Intro: Making a Sand Cast Bronze Sculpture
Here's a sculpture that I made a few years ago that combined cast and fabricated bronze. Bronze casting can be done in your back yard if you have a leaf blower and a small refractory furnace. Sand casting, in particular, is a fast and cheap way to cast metal.
Step 1: Start Making the Mold
Adding sand to the flask. The flask can be made of metal or wood, must register well and be able to withstand the pressure of compacting the sand.
Step 2: Pressing the Pattern Into the Sand
This pattern is made of wax, but patterns are often made of wood. The pattern will later be removed from the mold and bronze will be poured in the cavity created from the pattern.
Step 3: Ramming the Sand
The sand needs to be compacted to hold its shape when the pattern is removed. Use a tool to hand pack the sand around the form until it is super dense.
Step 4: Making the 2nd Half of the Mold
After the bottom of the flask has been rammed, talc is dusted over the surface of the pattern and sand to act as a release agent.
Step 5: Adding Sand to the Flask
Put the flask together, sift sand over the pattern and evenly continue to add sand until the flask is full.
Step 6: Ramming the Sand
Ram the hell out of it. Continue adding sand until it completely fills the flask.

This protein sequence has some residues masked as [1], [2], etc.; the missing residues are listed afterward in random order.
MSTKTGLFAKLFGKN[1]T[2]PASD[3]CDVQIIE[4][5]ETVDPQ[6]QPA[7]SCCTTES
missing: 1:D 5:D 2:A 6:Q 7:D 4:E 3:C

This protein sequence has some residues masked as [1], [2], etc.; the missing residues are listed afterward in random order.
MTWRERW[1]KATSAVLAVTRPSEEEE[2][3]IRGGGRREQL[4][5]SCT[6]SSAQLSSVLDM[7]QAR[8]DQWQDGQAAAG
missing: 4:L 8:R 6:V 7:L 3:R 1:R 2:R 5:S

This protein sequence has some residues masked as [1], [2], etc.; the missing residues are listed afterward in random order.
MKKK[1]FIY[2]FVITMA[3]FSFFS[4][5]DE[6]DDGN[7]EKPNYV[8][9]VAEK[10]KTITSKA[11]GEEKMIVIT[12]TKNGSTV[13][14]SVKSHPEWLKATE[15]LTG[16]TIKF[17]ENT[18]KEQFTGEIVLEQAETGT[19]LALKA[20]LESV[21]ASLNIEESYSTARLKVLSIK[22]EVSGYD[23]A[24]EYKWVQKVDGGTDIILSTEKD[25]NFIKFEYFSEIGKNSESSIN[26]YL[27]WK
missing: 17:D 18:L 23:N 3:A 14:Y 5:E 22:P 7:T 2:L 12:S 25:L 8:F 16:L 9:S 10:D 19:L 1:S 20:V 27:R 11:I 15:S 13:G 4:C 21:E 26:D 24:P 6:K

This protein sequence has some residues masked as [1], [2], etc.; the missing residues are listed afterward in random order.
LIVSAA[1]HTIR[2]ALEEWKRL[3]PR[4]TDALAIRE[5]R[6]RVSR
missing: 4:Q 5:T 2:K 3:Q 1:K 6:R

Step 7: Screed the Mold
Run a straight edge along the top edge of the flask to remove any excess sand.
Step 8: Separate the Mold
Separate the mold and remove the pattern. If you did a good job, you'll get good detail and shape accuracy. If it falls apart, feh!
Step 9: Adding "Gates"
Channels, or "gates", need to be carved into the sand to give the bronze a way enter and fill the mold.
Step 10: The Finished Mold
After the gates are cut into the sand, put the flask back together and you're ready to pour.
Step 11: Make the Metal Hot
Heat the bronze to about 2,150 degrees Fahrenheit. Safety first!
Step 12: Pouring the Mold
Slowly fill the mold--this is the fun part.
Step 13: Clean Your Casting
When cool, your bronze will easily separate from the sand but you'll need to clean it up a bit and maybe fix some imperfections in the casting. Sand blasting and wire brushing works great for making it pretty. Now you're ready to patina, or use the casting in a larger piece.
Step 14: Fabricating
Beginning to fabricate the geometry around the casting for a wall hanging sculpture. Start by tack welding the forms together.
Step 15: More Fabricating
Keep tack welding until the entire piece is together. Then weld the whole mess up, dress the welds (if you want) and make it nice.
Step 16: Applying a Hot Patina
Clean the metal and then apply heat and chemicals: in this case ferric nitrate, cuprice nitrate and ammonium sulfide. This part is a little bit voodoo.
Step 17: Finished Piece
Wax the sculpture with a couple coats of carnuba based wax and, presto, you have a bronze sculpture. Good luck!